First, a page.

Keith's cyclists report
Digby & Margaret's reports

Circumnavigation of Edinburgh
Sat 10th March 2012


Andy's report
For this year I thought that an anti-clockwise run would be best as it saves the fun part back in the hills until the end and gives you something to look forward to on the long sections along by the shore. The weather was pretty much perfect for running, cloudy skies but a good temperature and the wind behaved itself pretty much for the whole day, best thing being no rain at all!
And we're off...     Sarah takes a tumble
We had a good numbers at the start, in all around 14 runners and three cyclists for our departure which was pretty much on time. The first couple of miles are usually fairly uneventful events though this year Sarah, who was out for her first social run with the club, decided to test out the robustness of the knees of her leggings. The results were as follows: Skins leggings are pretty rubbish at stopping stones and all sorts of unpleasantness shredding your knees. Fortunately we had expert medical help available from Victoria, with supplies from Gio’s first aid kit as the organisers single elastoplast was deemed insufficient. Once she was patched up me and Jim kept Sarah company up the road until her transport arrived – I don’t know which she found worse: damaging her knees or having to listen to me and Jim for a prolonged time. Whichever, we hope she recovers soon.
  Substation at Burdiehouse    

After this little detour Jim and I ran on to catch up with the rest of the group who were being led by Richard, one of the original architects of the route. By the time we caught them at Monktonhall it sounds like they had had a few more adventures than us, managing to find a broken sewage pipe that wasn’t on the route I’d chosen, but all was good.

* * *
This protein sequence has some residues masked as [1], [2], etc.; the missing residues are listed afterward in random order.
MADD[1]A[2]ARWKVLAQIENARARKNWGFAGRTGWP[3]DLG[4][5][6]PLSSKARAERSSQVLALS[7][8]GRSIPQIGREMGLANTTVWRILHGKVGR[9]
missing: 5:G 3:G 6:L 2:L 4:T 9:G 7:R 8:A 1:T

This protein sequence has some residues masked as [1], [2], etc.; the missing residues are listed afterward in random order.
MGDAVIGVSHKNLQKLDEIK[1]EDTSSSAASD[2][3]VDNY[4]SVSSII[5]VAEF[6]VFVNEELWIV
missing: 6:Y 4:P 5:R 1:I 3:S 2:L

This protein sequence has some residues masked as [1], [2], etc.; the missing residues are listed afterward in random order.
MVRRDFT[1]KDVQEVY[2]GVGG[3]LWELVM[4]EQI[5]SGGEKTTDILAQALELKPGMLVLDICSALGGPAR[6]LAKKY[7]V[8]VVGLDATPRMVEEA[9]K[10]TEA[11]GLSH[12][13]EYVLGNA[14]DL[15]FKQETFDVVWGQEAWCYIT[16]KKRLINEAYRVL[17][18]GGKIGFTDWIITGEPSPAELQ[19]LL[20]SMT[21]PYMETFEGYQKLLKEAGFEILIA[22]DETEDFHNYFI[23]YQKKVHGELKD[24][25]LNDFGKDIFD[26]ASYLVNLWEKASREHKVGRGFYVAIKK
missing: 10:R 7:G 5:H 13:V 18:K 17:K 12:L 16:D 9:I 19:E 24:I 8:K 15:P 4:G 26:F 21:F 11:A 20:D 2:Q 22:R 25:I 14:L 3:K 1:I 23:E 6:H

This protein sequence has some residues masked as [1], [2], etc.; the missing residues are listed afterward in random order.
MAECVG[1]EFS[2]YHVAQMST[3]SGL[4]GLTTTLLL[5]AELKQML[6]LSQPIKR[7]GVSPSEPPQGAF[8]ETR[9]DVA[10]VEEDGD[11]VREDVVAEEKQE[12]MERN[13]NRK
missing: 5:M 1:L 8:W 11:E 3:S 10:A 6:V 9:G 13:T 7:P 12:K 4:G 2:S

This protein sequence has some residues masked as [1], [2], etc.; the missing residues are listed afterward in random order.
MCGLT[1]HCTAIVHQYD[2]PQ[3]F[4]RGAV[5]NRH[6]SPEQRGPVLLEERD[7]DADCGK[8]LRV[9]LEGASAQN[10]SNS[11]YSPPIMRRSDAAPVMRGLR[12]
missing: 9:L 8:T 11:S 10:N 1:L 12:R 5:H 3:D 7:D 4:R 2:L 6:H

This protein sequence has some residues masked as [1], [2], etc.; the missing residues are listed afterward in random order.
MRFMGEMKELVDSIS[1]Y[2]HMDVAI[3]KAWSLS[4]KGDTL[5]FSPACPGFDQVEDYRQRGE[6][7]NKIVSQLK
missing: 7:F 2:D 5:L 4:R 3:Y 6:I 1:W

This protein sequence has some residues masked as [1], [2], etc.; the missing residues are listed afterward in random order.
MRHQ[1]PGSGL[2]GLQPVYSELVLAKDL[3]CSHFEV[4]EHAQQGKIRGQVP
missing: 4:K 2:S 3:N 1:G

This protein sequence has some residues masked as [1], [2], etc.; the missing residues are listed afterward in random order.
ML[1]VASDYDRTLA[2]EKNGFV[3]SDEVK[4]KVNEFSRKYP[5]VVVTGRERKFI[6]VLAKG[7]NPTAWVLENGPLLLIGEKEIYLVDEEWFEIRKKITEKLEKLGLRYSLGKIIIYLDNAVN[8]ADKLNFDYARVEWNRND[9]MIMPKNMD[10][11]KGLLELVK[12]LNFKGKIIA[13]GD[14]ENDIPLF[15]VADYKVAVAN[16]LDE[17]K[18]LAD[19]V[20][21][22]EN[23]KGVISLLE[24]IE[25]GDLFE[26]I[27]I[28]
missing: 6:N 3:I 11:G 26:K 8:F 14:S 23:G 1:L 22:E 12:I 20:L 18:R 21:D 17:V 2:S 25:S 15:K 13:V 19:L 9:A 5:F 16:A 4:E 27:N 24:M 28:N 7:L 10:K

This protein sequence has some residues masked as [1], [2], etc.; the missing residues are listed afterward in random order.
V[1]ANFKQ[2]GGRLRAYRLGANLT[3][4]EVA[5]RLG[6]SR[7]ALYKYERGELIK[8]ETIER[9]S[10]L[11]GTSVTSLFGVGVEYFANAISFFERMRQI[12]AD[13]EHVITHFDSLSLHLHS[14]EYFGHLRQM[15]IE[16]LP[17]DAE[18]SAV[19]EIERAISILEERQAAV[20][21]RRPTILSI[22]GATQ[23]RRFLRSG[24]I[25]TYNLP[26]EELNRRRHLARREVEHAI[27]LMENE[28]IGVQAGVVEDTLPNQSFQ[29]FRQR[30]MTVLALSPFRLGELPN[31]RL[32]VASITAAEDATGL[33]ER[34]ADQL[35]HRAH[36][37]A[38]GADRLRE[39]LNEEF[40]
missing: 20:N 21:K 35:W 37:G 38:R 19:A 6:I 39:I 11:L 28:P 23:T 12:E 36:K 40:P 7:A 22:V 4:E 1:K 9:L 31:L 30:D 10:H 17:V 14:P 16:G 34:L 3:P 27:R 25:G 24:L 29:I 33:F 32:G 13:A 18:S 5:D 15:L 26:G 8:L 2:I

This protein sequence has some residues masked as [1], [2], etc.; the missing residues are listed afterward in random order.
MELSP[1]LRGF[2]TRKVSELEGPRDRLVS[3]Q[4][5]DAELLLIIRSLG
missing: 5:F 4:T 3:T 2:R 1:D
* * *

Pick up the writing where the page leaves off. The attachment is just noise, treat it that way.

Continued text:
Start of railway walkway at Straiton...   The first of much rubbish, and the pipe... Drum Estate - follow signs to Danderhall
Drum estate exit Exit link   Site of ex Monktonhall Colliery link
Towards Millerhill marshalling yards Borders railway will pass through here link  

It’s a bit more of a mess even than normal at the old colliery, though we passed the most bizarre mound of car bumpers – must remember that if I ever need a new one. We then ran through the Newhailes estate (very nice) down towards Portobello with a few taking in some sand on the way to a bacon roll stop. With great timing the cyclists met us as we were on our way along the promenade.

    Newhailes House (NTS) link Shell house link
      Knees go funny colour
Nick (puncture) Keith & Jonathan (broken seat post) The hardier runners returning from the sand Bacon rolls
The next stretch isn’t my favourite, I have to admit, as the ten miles or so along to Cramond are mostly tarmac and into the wind. This wasn’t helped by part of the off road route I’d reccied a couple of weeks ago now being shut as they were working on the bridges, but that’s life. A few of the runners peeled off along this stretch, including Richard who decided that public transport to the Steading was a fine choice and I can’t blame him. It was also along this stretch we picked up Matt who was actually early. Yes really. Like he was actually waiting for us. How wierd.

I kept Rod company on the way along the shore and the cyclists passed us about a mile and a half before the Cramond Inn. By the time we got to the pub, about twenty miles into the run, everyone was settled in and we stopped for a pint or more and crisps. A pint and a packet of crisps for £2.15. Marvellous. Well I say everyone was settled in but that’s not entirely true. I though Victoria had already gone but she’d actually run the extra mile and a half or so to the Cramond Brig and then back again before heading off! I also got a call from Joel not long after we set off from the pub saying that he too had had a nice pint...at the Cramond Brig...so we picked him up on the way!
Prom behind the bus depot on Seafield Rd Past the sewage works Closed off walkway Leith